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Title:"Passport Please": The United States Passport and the Documentation of Individual Identity, 1845--1930
Author(s):Robertson, Craig Murray
Doctoral Committee Chair(s):McCarthy, Cameron
Department / Program:Chemistry
Degree Granting Institution:University of Illinois at Urbana-Champaign
Subject(s):Mass Communications
Abstract:This dissertation uses the emergence of the passport in the United States to explore the social and cultural origins, development and deployment of the documentation of individual identity in the United States from the 1840s to the 1930s. Specifically this history asks how did a piece of paper come to be officially accepted as a truthful and accurate answer to the question, who are you? It answers this question through a history of the modern problematization of identification. In the nineteenth century officials usually relied on subjective sensory methods when they needed to identify citizens and aliens: skin color, accent, clothing and general deportment. By the early decades of the twentieth century a new racial, economic and state formation had developed in the United States that exposed the limitation of these practices. Official identification had become understood as an archival problematic of the classification, coordination and circulation of information. A history of the passport provides purchase on the emergence of a documentary regime which offered a way for the state to actively remember its population. In this history of the possibility of identification documents I argue that the practices of verification deployed in the emergence of a documentary regime were contested. Documentary practices were enforced through accommodations to multiple interpretations---from officials who viewed documents as a challenge to their authority, to various groups who read the application process and the requirement to carry a passport as a questioning of their honesty. I analyze this contestation through the relationship of state officials and policies to three sets of subjects: citizens, immigrants and travelers. The centralization and standardization of identification practices produced tensions around the establishment of impersonal forms of evidence and trust, and the response to the collapsing of personal identity into categories of bureaucratic eligibility. These produced an official identity which rendered identity in a form that enabled it to be governed. The novelty of these practices also produced an awareness that the state viewed its citizens as objects of inquiry. My sources are the records of the State Department and the I.N.S., congressional records, popular periodicals, and newspapers.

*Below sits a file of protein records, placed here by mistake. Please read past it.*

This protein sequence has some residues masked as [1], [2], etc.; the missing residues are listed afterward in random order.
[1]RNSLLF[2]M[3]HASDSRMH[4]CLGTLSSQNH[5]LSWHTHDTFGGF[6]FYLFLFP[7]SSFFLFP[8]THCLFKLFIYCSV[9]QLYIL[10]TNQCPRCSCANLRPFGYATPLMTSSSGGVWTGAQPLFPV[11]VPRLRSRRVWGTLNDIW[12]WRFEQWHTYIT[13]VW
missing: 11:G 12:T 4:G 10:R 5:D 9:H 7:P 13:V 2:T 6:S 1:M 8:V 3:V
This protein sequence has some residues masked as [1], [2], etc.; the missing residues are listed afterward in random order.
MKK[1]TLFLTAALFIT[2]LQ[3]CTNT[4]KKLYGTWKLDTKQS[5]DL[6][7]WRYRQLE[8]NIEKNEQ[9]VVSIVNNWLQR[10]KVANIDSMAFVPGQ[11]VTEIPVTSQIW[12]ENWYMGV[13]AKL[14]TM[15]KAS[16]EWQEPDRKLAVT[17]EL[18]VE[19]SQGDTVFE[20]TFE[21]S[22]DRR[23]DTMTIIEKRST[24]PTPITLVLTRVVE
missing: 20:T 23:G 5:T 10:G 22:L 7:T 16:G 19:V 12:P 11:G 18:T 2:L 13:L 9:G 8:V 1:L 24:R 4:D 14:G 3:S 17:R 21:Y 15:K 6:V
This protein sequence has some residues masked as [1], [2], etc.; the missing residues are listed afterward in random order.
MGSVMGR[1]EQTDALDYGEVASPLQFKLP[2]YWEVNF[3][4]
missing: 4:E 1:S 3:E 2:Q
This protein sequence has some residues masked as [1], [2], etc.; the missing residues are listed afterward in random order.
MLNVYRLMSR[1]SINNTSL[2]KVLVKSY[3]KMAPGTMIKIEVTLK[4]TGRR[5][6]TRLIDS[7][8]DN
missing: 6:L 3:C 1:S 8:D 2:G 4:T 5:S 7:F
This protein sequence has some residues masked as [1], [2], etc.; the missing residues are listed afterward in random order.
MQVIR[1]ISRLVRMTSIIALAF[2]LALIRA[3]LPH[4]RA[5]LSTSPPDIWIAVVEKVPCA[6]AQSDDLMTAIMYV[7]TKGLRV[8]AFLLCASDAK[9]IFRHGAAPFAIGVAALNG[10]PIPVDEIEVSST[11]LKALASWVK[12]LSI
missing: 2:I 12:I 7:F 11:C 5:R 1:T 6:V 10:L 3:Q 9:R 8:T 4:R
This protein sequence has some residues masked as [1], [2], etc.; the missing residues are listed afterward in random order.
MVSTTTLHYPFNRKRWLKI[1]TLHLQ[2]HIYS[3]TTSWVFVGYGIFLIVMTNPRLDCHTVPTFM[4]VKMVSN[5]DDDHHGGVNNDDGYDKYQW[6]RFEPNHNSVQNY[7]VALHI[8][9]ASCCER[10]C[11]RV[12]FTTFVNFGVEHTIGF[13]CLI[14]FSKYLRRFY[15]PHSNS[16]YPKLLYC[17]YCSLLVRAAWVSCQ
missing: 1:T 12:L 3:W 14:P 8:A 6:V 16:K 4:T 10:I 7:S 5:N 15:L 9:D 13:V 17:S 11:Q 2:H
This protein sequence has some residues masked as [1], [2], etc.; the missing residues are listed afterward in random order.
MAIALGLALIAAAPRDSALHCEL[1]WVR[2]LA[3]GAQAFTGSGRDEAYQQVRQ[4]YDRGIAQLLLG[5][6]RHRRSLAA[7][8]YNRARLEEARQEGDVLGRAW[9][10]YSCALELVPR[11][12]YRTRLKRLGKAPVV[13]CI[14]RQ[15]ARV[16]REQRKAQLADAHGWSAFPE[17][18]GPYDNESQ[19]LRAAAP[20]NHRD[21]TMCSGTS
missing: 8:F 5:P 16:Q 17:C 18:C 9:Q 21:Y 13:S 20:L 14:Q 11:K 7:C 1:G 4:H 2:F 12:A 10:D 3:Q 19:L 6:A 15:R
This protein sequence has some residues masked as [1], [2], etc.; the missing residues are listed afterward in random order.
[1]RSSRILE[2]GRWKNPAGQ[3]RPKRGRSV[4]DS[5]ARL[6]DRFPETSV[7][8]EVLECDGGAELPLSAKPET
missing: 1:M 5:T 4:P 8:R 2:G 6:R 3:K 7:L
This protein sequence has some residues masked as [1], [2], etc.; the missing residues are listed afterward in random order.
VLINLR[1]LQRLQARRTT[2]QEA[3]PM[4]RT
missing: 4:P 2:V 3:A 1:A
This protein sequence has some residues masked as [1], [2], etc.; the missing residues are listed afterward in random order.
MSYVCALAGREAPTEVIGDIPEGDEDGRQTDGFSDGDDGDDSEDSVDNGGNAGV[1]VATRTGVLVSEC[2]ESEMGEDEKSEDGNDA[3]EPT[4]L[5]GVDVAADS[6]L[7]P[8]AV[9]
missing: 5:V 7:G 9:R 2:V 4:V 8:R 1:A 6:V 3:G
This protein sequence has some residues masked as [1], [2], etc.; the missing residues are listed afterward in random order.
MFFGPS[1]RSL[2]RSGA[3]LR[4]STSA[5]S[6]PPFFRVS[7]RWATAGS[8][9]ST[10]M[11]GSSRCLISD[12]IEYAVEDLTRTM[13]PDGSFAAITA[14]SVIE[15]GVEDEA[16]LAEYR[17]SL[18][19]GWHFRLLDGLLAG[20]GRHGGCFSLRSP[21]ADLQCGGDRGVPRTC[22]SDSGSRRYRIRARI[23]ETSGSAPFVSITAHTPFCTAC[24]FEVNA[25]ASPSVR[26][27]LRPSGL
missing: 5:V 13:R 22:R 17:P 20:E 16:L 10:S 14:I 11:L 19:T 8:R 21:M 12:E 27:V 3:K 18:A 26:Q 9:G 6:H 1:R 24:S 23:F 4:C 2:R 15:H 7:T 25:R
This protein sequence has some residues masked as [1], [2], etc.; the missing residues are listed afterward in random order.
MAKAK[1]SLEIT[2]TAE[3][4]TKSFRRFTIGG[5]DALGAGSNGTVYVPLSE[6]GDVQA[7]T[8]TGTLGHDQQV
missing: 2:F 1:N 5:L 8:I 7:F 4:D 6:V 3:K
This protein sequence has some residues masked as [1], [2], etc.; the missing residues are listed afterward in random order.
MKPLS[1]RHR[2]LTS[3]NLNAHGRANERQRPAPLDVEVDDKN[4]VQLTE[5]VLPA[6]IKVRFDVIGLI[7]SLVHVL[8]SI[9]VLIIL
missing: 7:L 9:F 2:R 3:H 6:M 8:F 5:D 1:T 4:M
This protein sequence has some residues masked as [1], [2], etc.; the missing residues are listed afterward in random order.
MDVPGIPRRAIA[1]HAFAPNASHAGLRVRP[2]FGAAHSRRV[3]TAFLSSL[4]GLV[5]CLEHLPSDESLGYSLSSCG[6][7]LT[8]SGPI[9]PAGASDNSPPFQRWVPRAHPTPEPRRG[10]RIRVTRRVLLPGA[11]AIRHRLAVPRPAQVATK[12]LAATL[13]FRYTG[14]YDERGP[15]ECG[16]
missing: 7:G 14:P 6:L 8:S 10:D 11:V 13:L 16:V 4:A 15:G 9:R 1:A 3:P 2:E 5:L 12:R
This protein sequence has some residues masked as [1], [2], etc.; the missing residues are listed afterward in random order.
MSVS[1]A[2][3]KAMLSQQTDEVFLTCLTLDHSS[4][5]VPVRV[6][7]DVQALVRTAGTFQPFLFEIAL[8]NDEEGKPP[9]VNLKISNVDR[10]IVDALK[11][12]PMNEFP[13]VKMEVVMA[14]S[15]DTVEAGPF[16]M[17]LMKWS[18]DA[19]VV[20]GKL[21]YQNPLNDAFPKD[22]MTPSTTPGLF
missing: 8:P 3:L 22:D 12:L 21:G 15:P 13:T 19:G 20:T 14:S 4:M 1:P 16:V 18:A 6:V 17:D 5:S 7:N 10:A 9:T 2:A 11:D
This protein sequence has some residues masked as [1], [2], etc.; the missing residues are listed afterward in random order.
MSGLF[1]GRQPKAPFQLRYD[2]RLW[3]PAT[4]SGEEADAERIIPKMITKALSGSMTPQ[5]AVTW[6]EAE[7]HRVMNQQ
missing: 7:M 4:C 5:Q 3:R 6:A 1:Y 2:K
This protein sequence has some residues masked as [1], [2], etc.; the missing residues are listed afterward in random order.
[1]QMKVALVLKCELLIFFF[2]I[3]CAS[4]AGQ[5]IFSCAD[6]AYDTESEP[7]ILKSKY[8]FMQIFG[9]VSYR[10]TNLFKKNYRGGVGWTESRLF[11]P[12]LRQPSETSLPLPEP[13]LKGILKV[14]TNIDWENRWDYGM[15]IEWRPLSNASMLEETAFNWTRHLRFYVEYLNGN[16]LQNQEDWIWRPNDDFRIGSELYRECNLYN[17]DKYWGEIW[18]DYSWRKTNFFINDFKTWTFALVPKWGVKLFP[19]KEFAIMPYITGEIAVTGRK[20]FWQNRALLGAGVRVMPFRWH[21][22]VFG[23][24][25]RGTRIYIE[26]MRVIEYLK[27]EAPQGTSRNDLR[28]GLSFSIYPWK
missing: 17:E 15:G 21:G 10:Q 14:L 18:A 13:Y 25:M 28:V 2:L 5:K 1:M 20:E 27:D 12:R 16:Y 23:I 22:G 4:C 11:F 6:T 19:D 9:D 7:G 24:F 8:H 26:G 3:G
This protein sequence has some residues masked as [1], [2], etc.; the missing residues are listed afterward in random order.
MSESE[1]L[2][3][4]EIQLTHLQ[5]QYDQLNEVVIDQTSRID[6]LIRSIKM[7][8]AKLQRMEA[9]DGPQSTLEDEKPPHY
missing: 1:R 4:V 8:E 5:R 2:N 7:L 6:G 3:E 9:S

Issue Date:2004
Description:319 p.
Thesis (Ph.D.)--University of Illinois at Urbana-Champaign, 2004.
Other Identifier(s):(MiAaPQ)AAI3131015
Date Available in IDEALS:2015-09-25
Date Deposited:2004

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